One common argument against indefinite lifespans is that a definitive limit to one’s life – that is, death – provides some essential baseline reference, and that it is only in contrast to this limiting factor that life has any meaning at all. In this article I refute the argument’s underlying premises, and then argue that even if such premises were taken as true, its conclusion – that eradicating death would negate the “limiting factor” that legitimizes life – is also invalid, because the ever-changing state of self and of world can constitute such a limiting factor just as well as death can, which can be seen lucidly in the simple fact that opportunities once here are now gone, and that it is not death but life itself that is responsible for that.
Aging destroys fitness. How could aging have evolved? This is my answer to this question. This is mainstream science from peer-reviewed journals, but it is my science, and as Richard Feynman warned us, I’m the last one who can be objective about the merits of this theory.
I’ve been at the annual meeting of the American Aging Association this past weekend. Here are some brief take-home messages from the presentations I’ve attended.
Eating less helps you live longer, but eating less is hard. One line of experiment suggests that eating less of just one protein component, methionine, is sufficient to extend life span, perhaps as effectively as though less calories were being consumed. It’s an intriguing idea, though the research is fraught with contradictions, and to separate methionine from other protein components is not easy or cheap.
The immune system of older people declines in reliability and efficiency with age, resulting in greater susceptibility to pathology as a consequence of inflammation, for example, cardiovascular disease, Alzheimer’s disease, autoreactivity and vaccine failure, as well as an increased vulnerability to infectious disease.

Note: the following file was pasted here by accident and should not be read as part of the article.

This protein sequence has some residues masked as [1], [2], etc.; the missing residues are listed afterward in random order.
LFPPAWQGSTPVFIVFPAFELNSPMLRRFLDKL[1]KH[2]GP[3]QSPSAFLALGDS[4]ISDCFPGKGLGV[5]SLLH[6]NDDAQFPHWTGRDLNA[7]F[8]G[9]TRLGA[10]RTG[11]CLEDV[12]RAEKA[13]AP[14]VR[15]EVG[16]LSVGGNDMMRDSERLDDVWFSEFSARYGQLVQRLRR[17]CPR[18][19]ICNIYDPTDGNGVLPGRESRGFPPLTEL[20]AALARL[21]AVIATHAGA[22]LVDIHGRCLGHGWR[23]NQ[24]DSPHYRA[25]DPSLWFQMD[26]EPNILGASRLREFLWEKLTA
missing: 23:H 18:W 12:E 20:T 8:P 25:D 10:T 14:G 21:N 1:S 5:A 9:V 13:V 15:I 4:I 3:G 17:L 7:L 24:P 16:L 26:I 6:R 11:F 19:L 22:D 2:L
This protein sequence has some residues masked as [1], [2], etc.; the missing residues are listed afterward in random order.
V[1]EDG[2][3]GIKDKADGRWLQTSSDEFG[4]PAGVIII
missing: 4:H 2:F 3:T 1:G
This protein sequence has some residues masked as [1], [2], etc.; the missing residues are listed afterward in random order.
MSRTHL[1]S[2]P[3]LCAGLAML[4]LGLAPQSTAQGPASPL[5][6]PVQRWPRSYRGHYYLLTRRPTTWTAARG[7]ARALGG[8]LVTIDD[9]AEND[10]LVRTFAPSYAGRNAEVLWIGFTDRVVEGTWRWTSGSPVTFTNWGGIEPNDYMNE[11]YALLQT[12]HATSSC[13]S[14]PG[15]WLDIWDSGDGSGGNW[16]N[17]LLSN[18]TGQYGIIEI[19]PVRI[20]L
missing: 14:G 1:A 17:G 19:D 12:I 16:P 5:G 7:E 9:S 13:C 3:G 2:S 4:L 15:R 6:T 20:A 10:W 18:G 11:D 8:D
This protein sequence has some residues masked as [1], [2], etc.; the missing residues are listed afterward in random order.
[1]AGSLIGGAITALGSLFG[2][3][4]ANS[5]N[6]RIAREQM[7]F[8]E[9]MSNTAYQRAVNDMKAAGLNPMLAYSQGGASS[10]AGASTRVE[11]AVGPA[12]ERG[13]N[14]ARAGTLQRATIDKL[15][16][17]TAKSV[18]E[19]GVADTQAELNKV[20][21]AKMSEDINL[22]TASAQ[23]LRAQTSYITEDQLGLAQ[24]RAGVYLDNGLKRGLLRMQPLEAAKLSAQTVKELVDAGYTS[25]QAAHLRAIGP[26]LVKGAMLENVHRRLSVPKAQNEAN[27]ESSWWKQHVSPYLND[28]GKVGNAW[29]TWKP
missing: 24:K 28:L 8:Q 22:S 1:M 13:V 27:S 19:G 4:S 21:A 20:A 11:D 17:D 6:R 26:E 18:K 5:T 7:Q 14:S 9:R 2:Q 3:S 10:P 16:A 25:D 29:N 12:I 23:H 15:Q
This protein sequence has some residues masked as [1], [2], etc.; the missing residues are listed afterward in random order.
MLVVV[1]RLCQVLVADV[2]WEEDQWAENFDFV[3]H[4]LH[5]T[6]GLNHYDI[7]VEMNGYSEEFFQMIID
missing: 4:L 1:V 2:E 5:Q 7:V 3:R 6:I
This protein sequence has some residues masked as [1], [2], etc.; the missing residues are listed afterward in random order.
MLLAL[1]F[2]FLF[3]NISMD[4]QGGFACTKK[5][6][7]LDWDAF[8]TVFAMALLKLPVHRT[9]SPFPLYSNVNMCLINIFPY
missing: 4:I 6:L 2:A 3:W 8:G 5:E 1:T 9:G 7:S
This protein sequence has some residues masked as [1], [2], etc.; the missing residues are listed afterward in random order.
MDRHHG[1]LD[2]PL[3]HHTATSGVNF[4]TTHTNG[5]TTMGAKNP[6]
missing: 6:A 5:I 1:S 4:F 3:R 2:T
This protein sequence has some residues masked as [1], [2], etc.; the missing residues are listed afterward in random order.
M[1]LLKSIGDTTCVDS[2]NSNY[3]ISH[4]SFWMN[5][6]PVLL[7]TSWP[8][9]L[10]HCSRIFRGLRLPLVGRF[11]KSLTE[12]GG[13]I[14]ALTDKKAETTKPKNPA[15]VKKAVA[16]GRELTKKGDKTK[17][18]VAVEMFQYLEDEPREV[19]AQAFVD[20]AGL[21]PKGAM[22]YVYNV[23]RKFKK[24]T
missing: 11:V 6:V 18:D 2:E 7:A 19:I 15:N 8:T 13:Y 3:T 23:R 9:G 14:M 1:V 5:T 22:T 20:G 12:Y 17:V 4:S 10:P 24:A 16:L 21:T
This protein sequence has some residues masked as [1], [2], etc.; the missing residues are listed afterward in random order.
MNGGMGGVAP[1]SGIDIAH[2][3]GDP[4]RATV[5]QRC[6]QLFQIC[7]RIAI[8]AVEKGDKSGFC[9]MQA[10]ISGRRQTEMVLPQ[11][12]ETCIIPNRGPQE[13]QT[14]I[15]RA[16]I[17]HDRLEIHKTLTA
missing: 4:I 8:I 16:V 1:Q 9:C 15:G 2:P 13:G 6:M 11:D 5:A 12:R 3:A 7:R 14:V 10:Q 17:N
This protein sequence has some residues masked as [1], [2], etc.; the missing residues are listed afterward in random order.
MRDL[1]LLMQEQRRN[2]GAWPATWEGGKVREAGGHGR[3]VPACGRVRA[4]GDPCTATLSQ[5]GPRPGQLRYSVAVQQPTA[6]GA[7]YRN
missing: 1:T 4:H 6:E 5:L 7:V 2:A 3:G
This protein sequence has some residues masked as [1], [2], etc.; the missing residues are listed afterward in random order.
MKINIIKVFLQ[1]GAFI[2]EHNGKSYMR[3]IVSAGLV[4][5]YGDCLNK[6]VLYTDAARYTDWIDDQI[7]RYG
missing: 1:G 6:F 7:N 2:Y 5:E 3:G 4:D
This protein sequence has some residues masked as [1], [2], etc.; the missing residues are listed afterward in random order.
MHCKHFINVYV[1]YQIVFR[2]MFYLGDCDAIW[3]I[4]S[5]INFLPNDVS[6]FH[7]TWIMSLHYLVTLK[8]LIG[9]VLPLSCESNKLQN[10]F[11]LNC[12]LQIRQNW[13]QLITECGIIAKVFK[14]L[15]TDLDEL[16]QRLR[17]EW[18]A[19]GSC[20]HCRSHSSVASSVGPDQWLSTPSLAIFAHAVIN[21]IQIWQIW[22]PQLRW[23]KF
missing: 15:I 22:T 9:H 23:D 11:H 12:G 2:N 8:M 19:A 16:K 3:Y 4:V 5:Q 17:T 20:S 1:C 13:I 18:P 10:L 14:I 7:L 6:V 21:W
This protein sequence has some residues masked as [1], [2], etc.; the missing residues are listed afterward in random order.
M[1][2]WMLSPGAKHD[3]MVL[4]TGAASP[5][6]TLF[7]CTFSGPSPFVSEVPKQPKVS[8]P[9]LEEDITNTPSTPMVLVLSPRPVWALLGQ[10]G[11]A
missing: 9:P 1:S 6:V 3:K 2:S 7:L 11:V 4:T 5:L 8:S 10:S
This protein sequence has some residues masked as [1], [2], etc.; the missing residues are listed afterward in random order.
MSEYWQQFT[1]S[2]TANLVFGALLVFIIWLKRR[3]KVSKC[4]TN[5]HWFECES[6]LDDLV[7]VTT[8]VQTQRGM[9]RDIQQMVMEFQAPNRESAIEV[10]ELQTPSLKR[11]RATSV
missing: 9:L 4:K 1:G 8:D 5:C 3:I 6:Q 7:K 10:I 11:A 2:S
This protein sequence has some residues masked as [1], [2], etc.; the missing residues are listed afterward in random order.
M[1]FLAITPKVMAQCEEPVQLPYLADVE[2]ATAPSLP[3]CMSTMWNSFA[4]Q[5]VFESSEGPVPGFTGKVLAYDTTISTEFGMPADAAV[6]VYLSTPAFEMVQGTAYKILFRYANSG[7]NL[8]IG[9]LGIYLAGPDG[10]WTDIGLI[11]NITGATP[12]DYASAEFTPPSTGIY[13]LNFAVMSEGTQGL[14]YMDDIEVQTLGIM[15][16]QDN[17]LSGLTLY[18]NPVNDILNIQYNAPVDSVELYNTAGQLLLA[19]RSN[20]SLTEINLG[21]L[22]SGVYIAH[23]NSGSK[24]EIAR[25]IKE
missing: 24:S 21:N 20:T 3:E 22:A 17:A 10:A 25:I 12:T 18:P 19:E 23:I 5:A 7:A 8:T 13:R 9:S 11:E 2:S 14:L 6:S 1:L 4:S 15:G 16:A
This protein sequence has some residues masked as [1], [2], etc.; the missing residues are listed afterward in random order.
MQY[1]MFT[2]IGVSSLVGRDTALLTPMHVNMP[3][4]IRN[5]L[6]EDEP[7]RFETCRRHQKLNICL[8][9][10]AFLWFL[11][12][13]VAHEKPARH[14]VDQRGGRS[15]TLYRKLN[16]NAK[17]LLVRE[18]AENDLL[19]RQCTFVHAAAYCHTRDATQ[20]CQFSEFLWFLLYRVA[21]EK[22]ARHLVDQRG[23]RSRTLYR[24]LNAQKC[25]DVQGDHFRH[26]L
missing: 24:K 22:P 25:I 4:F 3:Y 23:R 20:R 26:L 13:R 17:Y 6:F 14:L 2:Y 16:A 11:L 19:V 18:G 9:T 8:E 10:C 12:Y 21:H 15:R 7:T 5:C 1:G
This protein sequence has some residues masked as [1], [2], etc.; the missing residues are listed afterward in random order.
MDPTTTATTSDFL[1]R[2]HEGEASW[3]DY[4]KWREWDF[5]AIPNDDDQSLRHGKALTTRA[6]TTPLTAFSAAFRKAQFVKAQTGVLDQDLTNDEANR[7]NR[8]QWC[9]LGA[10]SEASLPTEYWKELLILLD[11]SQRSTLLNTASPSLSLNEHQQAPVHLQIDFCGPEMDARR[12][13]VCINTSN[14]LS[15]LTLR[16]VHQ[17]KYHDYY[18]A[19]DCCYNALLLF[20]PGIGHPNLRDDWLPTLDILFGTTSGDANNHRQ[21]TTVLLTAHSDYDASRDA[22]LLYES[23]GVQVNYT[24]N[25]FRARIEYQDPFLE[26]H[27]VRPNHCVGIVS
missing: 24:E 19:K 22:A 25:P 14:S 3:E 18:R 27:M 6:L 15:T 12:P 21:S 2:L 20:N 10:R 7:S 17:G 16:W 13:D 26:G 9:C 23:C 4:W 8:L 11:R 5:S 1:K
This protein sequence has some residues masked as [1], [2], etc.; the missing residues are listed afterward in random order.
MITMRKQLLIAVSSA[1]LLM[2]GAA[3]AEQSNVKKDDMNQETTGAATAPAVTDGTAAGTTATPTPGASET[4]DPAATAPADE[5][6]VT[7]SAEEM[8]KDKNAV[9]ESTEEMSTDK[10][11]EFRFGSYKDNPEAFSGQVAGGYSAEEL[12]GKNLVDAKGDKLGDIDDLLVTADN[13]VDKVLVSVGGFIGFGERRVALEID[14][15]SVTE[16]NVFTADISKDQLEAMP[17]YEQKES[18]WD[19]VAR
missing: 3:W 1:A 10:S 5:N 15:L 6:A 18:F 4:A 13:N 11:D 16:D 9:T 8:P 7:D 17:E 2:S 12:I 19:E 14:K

A new report this week about signals from hypothalamus reminds us that some of the biggest influences on longevity are mediated through the nervous system. To this extent, the decision about how long to live comes from a calculation made in the brain. The new research suggests a hormone known as GnRH as a relatively simple signal by which aging might be slowed, and another signal called NF-kappa-B promotes aging and might be blocked to slow aging.
Eating less is the best-tested and surest way to a younger body and an increased life span. But it’s a hard discipline to maintain, and many of us would welcome an easier alternative. Perhaps we can realize some of the benefits applying a more temporary exercise of willpower, with intermittent fasting. It’s counter-intuitive, but seems to be true, that health and longevity are better served by clumping up our food consumption (feast and famine) than by spreading food consumption evenly through the day and through the week.
“The way evolution works makes it impossible for us to possess genes that are specifically designed to cause physiological decline with age or to control how long we live.”
Darwin’s legacy, his gift to science is the idea of a creative competition that selects the strong, the robust, the fertile, and thereby ratchets the complexity of life.